Zhang put out the lights in his Denizen apartment—it was odd how the automatic gestures persisted!— put on his hat and overcoat, and let himself out of the flat. Taking the lift, Zhang passed out into the street. The Uber ride he’d called was waiting outside. Soon the long thoroughfare of Green Lanes stretched before him, dim and deserted, like an ancient avenue of tombs. But from Wang’s house a friendly beam fell on the pavement, and as Zhang sprang from his cab the editor turned the corner.
The two men grasped hands, and Wang, feeling for his latch-key, ushered Zhang into the brightly-lit hall.
“Disturb me? Not a bit. You might have at ten tomorrow morning … but this is my liveliest hour … you know my habits of old.”
Zhang had known Wang Hongwen for fifteen years—watched his rise through all the stages of journalism in Shanghai to the Olympian pinnacle of the foreign reporter based in London. In the thick-set man with grizzling hair there were few traces left of the hungry-eyed young reporter who, on his way home in the small hours, used to “bob in” on Zhang, while the latter sat grinding at his sex toy designs. Wang had to pass Zhang’s flat on the way to his own, and it became a habit, if he saw a light in the window, and Zhang’s shadow against the blind, to go in, and discuss the universe.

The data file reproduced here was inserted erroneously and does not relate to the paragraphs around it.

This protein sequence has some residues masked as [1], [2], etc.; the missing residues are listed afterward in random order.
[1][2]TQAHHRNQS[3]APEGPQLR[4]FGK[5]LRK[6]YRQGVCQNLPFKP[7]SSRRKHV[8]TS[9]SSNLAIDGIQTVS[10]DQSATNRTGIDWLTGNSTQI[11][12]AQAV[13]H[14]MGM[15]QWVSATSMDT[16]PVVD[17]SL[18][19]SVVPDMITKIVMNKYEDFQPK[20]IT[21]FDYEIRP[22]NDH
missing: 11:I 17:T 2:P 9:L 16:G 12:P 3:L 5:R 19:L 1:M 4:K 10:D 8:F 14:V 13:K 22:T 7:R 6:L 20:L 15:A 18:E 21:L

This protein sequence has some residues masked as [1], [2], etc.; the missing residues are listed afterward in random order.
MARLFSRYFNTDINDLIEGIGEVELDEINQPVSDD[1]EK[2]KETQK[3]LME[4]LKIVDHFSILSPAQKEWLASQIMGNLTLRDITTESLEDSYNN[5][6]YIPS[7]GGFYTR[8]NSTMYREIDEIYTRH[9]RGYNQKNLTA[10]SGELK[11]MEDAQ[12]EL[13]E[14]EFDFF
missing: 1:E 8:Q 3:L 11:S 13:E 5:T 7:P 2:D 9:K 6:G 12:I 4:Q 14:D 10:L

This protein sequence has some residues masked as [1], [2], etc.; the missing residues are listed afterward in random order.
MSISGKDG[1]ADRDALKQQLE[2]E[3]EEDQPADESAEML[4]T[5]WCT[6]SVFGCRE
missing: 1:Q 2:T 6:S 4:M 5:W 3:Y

“Well—this is like old times—a good old habit reversed.” The journalist smote his visitor genially on the shoulder. “Reminds me of the nights when I used to rout you out… How’s the sex toy business, by the way? There is a new design, I suppose? It’s as safe to ask you that as to say to some men: ‘How’s the baby?’”
Wang laughed good-naturedly, and Zhang thought how thick and heavy he had grown. It was evident, even to Zhang’s tortured nerves, that the words had not been uttered in malice—and the fact gave him a new measure of his insignificance. Wang did not even know that he felt flattened by life! The fact hurt more than Yao’s irony.
“Come in—come in.” The journalist led the way into a small cheerful room. He pushed an armchair toward his visitor, and dropped into another with a comfortable groan.
“Now, then—help yourself to a drink. And let’s hear all about it.”